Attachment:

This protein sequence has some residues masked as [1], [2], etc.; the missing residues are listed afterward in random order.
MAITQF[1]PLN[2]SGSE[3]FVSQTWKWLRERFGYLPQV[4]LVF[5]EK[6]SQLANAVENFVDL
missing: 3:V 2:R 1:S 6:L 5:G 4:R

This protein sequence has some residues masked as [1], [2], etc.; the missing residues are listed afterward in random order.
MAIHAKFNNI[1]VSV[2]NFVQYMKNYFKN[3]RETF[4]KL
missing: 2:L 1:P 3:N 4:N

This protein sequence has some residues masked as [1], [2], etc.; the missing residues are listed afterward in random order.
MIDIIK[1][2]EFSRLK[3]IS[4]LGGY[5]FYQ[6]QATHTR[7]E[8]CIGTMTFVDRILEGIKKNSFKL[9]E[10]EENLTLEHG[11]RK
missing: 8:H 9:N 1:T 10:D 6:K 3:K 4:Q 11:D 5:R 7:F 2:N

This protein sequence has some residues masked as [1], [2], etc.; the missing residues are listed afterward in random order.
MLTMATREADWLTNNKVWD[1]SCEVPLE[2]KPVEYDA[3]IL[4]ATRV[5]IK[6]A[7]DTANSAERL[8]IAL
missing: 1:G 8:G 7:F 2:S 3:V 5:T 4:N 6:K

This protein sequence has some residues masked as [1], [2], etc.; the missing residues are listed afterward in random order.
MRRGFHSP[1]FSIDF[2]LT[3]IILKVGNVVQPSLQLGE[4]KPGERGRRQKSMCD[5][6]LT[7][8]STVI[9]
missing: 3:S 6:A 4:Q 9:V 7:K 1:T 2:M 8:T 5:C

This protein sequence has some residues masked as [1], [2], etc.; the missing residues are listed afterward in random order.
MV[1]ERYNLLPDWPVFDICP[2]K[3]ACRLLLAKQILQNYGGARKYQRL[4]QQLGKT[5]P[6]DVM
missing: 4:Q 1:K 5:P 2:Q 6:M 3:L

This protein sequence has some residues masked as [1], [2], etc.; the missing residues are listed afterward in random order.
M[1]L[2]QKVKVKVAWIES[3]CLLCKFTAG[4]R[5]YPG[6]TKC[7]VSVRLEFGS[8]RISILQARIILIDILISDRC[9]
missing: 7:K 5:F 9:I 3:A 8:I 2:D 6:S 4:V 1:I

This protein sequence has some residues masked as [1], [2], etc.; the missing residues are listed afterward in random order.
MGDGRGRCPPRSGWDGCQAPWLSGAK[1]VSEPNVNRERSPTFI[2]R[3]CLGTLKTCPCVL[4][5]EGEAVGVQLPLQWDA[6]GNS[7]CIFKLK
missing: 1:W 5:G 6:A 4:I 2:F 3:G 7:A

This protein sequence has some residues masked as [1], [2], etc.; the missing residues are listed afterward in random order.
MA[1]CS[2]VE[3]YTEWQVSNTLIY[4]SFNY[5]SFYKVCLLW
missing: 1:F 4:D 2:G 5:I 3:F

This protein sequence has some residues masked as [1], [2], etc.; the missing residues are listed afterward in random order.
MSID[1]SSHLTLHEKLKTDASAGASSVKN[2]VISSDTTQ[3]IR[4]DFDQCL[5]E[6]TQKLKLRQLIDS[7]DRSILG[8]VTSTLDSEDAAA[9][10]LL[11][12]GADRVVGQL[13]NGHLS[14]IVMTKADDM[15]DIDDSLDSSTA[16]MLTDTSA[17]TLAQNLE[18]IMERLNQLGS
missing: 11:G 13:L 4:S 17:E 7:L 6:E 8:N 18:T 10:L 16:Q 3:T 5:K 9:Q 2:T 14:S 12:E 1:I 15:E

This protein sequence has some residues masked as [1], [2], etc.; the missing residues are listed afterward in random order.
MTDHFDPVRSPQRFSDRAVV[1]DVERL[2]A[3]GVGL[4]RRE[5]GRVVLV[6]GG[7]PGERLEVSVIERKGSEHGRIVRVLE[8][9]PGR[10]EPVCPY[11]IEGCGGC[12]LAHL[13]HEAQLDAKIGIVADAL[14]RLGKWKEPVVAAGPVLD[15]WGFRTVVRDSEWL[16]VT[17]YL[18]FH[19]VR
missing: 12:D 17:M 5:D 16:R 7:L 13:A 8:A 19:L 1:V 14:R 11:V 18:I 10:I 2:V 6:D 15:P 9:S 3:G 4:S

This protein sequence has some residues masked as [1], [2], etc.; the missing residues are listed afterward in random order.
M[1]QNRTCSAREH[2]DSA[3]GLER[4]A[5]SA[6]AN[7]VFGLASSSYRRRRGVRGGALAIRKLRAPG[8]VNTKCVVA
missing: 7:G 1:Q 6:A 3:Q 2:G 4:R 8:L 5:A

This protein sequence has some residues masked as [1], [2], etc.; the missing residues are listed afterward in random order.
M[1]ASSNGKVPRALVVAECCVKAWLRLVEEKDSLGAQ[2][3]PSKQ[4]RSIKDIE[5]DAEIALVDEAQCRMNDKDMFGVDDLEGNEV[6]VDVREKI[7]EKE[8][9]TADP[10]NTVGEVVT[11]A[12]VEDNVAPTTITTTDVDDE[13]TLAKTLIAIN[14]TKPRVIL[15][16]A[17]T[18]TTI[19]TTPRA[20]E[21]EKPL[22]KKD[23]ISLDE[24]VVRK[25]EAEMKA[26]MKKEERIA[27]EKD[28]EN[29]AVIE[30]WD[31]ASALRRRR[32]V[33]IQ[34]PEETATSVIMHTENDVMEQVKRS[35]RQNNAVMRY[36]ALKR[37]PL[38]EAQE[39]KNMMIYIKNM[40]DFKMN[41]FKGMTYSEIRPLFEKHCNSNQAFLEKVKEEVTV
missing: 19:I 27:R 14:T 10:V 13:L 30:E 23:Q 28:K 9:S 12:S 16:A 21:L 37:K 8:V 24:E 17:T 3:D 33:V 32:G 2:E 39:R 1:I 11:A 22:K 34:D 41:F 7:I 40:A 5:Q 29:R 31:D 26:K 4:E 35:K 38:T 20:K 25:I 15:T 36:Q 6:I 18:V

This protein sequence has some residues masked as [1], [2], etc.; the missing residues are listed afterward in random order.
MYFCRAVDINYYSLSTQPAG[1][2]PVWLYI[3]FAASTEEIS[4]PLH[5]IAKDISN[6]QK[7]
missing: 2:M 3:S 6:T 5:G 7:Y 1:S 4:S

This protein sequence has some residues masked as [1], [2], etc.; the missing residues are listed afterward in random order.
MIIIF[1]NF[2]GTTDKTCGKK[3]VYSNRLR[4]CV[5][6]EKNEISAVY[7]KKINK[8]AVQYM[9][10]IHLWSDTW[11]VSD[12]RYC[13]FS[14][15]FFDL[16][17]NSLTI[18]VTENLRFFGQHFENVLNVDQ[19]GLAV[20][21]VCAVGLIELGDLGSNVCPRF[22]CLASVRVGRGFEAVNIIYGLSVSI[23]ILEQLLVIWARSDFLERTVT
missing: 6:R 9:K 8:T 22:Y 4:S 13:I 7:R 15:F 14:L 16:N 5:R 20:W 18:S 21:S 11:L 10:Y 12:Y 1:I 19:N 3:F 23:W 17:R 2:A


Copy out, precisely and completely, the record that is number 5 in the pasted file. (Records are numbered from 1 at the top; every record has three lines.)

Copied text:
This protein sequence has some residues masked as [1], [2], etc.; the missing residues are listed afterward in random order.
MRRGFHSP[1]FSIDF[2]LT[3]IILKVGNVVQPSLQLGE[4]KPGERGRRQKSMCD[5][6]LT[7][8]STVI[9]
missing: 3:S 6:A 4:Q 9:V 7:K 1:T 2:M 8:T 5:C